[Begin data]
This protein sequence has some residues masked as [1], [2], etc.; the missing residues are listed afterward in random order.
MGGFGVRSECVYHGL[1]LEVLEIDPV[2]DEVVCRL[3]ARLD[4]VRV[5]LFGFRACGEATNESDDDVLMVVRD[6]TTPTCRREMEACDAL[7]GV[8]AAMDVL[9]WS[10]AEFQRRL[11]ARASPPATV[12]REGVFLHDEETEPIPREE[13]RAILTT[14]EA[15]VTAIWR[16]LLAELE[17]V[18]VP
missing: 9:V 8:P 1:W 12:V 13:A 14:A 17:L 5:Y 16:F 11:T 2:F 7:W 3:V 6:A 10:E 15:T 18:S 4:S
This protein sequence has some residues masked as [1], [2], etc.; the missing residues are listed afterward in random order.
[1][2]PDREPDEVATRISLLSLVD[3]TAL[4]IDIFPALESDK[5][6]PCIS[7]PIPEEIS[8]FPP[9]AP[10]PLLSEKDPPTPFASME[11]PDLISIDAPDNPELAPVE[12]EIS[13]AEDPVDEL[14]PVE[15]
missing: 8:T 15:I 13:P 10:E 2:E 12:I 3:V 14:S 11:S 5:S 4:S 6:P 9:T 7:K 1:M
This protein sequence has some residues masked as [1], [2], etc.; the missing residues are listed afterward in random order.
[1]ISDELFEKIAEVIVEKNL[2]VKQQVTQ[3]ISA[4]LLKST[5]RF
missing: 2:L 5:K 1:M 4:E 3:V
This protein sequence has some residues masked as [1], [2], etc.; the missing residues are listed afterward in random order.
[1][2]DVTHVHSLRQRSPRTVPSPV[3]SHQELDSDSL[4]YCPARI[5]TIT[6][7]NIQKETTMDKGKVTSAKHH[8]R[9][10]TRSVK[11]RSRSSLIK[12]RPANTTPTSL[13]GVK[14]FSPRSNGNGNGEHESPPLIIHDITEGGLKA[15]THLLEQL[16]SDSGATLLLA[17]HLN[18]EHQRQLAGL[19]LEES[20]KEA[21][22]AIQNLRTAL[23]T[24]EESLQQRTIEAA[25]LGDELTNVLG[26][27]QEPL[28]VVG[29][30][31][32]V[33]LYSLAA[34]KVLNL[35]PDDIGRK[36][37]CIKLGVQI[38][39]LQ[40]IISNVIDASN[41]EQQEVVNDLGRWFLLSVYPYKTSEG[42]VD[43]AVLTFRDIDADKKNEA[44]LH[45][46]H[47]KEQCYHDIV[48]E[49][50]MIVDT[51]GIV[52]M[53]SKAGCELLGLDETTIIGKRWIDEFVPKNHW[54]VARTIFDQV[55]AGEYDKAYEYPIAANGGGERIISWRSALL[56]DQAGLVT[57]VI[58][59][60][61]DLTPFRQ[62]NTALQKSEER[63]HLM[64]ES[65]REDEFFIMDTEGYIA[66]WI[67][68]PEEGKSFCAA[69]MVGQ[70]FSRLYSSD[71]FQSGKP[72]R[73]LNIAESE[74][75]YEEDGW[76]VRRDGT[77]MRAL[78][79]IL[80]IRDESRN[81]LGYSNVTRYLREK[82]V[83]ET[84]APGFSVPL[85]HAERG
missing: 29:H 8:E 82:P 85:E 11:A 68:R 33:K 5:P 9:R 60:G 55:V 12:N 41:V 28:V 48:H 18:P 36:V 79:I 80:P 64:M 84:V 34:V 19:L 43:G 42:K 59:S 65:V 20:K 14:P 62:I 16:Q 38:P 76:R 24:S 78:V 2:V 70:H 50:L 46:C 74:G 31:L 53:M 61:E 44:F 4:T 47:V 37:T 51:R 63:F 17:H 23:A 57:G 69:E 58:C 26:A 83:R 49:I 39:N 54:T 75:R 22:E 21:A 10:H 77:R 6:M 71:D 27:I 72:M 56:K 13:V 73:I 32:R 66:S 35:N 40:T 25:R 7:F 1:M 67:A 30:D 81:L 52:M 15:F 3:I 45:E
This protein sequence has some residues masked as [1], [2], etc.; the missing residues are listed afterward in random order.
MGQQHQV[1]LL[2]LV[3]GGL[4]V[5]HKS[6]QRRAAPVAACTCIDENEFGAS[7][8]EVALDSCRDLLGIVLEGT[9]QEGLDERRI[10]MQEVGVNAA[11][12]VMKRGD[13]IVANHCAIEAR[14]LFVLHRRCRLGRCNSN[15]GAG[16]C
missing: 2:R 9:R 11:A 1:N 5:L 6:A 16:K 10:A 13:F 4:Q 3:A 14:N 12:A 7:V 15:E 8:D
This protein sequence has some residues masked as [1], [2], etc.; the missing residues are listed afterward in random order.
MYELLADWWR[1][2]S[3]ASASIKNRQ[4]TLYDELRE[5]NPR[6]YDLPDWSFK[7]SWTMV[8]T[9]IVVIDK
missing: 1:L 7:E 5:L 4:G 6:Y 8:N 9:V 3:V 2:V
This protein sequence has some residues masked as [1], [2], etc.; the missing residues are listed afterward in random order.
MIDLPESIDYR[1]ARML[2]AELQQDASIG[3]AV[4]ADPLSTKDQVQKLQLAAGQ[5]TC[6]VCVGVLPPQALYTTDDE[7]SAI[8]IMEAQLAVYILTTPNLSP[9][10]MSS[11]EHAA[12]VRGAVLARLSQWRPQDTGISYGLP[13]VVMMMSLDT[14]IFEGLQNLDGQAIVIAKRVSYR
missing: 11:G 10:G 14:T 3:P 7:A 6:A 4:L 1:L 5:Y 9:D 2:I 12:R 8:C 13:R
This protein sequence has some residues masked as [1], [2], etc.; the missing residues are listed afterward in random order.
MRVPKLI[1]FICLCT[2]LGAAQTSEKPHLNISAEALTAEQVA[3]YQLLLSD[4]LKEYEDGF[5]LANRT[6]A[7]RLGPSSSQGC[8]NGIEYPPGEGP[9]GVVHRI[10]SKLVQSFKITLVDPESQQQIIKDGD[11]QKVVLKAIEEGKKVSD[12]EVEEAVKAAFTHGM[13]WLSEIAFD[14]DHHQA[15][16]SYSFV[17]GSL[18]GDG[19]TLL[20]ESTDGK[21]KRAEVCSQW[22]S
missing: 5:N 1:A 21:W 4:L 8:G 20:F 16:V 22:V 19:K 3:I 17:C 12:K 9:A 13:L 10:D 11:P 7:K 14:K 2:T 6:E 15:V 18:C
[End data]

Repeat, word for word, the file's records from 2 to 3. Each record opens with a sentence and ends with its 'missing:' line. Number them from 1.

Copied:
This protein sequence has some residues masked as [1], [2], etc.; the missing residues are listed afterward in random order.
[1][2]PDREPDEVATRISLLSLVD[3]TAL[4]IDIFPALESDK[5][6]PCIS[7]PIPEEIS[8]FPP[9]AP[10]PLLSEKDPPTPFASME[11]PDLISIDAPDNPELAPVE[12]EIS[13]AEDPVDEL[14]PVE[15]
missing: 8:T 15:I 13:P 10:E 2:E 12:I 3:V 14:S 11:S 5:S 4:S 6:P 9:T 7:K 1:M
This protein sequence has some residues masked as [1], [2], etc.; the missing residues are listed afterward in random order.
[1]ISDELFEKIAEVIVEKNL[2]VKQQVTQ[3]ISA[4]LLKST[5]RF
missing: 2:L 5:K 1:M 4:E 3:V